Greater Vancouver and Lower Mainland Waterskiiing sports information, listings and links
Background of the Sport
Waterskiing evolved out of the desire to go fast on water, but not in a boat. While most people are content to be towed behind a boat, skimming the water on one ski or two, more advanced skiers like to test themselves on slalom courses and by performing tricks (flips, turns, etc.) either on ramps or simply on the wake of the towing watercraft. Others like to skim on the soles of their feet, without the aid of any water-skeis, though this requires boats to be moving at 50-60 km per hour.
Nowadays, the easiest way to learn it by holding onto a boom attached to a pylon in the centre of the boat. By riding beside the boat, you don't have to learn to handle the wake at the very start.
Cable skiing is very similar to water skiing except that instead of being pulled by a motorboat, the skier is pulled by an electric-powered cable system. A cable ski system operates on the same concept of the common "T-Bar" system used for winter ski lifts, with the cables 8 - 12 meters above the water's surface (to allow for the height of jumps) and you are pulled with a variable speed electric motor capable of maintaining speeds up to 68 km/h. Cable Skis can accommodate many users per hour, with most cables circulating 8-12 riders at one time.
In coastal areas, you have the choice of ocean or lake skiing. Ocean skiing provides more buoyancy and less drag, though skiing on fresh water is less harmful to equipment. Most BC lakes get choppier in the afternoon as convection currents create onshore breezes in over warming landmass. Also note, its generally against the law to ski an hour after sunset until sunrise.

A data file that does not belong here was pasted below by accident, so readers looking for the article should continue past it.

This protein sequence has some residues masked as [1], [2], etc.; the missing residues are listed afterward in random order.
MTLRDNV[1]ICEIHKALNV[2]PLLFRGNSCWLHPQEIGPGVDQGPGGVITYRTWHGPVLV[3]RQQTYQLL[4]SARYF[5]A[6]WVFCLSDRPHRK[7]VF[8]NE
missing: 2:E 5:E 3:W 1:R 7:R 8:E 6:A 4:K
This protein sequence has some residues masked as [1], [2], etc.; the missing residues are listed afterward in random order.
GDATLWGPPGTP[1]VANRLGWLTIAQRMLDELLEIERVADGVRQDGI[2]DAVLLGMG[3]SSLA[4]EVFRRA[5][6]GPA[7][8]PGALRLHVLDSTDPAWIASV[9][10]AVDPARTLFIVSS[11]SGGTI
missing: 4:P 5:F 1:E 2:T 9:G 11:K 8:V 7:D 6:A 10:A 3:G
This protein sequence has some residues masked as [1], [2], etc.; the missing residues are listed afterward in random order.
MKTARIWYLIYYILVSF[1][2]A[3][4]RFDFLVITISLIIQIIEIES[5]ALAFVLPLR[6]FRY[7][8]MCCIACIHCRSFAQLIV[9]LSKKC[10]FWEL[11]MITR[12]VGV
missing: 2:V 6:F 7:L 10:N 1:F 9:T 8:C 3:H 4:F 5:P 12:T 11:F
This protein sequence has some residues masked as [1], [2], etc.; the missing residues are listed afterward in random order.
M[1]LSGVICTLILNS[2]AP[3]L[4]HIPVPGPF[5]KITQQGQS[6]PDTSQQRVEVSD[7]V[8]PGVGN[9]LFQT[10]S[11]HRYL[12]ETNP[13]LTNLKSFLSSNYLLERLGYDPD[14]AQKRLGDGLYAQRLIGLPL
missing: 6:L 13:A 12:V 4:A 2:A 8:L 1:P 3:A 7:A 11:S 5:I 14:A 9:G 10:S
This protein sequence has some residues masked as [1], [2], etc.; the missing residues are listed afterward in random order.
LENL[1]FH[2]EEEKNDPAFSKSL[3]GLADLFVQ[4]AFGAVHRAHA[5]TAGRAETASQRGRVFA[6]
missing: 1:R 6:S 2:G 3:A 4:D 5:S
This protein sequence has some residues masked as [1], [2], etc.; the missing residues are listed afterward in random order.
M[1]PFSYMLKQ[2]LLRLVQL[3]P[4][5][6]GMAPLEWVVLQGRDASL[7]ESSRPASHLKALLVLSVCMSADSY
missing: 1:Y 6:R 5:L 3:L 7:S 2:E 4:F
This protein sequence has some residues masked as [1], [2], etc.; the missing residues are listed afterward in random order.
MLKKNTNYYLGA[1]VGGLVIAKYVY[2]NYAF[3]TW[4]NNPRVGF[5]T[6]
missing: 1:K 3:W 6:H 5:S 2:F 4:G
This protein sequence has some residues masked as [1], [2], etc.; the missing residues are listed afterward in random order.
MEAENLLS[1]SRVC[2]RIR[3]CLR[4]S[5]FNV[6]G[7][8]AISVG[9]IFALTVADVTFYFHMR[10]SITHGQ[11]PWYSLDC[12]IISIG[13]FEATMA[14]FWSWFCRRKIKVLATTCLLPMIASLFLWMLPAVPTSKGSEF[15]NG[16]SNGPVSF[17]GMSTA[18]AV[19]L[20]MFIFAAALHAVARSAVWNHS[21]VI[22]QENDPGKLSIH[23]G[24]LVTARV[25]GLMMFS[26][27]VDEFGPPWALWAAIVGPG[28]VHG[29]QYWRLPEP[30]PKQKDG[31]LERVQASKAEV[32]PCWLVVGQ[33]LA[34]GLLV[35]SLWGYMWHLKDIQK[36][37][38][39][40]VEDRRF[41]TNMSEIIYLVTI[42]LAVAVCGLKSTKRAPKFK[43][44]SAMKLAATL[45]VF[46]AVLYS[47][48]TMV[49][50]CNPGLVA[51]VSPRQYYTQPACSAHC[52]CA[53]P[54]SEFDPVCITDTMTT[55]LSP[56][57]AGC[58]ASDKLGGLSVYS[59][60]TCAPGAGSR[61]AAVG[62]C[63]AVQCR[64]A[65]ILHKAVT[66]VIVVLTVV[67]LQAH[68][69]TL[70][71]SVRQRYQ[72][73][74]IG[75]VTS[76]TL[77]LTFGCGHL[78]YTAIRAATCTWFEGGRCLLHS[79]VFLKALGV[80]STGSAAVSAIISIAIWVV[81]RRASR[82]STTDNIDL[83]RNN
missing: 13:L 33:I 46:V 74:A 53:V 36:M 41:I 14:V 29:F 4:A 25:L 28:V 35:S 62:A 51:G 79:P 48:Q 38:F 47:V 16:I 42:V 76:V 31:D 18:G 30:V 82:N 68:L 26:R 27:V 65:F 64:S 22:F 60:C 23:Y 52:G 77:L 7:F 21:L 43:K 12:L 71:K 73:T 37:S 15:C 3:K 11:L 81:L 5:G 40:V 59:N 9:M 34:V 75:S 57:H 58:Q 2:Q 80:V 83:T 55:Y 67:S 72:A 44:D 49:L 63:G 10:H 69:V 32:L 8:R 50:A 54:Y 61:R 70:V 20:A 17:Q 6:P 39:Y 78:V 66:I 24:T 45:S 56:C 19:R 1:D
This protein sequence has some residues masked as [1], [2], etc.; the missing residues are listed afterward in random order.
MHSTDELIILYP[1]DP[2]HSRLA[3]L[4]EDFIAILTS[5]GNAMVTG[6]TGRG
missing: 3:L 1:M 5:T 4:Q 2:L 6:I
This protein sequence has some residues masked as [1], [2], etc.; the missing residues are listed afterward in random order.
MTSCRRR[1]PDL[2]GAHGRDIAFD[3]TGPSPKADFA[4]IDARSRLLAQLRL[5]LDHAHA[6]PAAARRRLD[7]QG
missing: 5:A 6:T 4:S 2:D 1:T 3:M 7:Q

Types of waterskiing & water ski competitions:
- Classic Water Skiing - competition involves three different events: slalom, tricks and jump
- Wakeboarding - evolved from different sports including surfing, skateboarding and snowboarding.
- Barefoot (no skis, board…)
- Adapted - Water skis modified for individuals with a disability, and typically with the same events as water skiing - slalom, tricks and jump.
- Marathon - athletes either travel a given distance or number of laps around a circuit as quickly as possible. It is also known as water ski racing
- Hydrofoiling - incorporates the principles of aerodynamics, using underwater wings to lift the skier and reduce drag, helping experienced riders do flips and rolls 25' above the water.
For water skiing you need a boat, preferably with a motor that can go fast, in the range of 30-60 km per hour, depending on your weight and type of skis. The boat needs a crew of two, one to pilot the watercraft, and one as a spotter, to watch the water-skier. The skier communicates with the spotter using hand signals You also need a tow rope, typically out of polypropylene (not nylon) with an aluminum core handle (for floatation and durability). Water-skiers of all levels must wear a life jacket.
There are a variety of boards that you can use. Trick skis are short, oval boards without a fin, to enable 360 degree turns. Ski boards are relatively shorter and wider than normal water-skies, and your feet are strapped in sideways, like snowboards. Kneeboards are shaped like a teardrop, and you kneel on the board and are secured by a strap over the top of your legs. Wakeboards are a cross between as snowboard and a surfboard, and the board lets you skim in either direction..
Pitt Lake & Pitt River (off Highway at Pitt Meadows), Cultus Lake Provincial Park (Hwy 1 east to Yarrow exit), Lake Kawakawa Provincial Park (Hwy 1 east to Hope exit), Ruby Lake on the Sunshine Coast (just before Earl's Cove). There are several waterski schools in Delta, North Van, Sechelt and Vancouver , plus several water ski clubs in the area:
Deas Ski Club
Sakinaw Lake Ski and Board Club
Fraser Valley WSC
Silvermere WaterSki Club
Port Moody & Deep Cove
You can also contact the BC Water Ski Association 604-290-0253.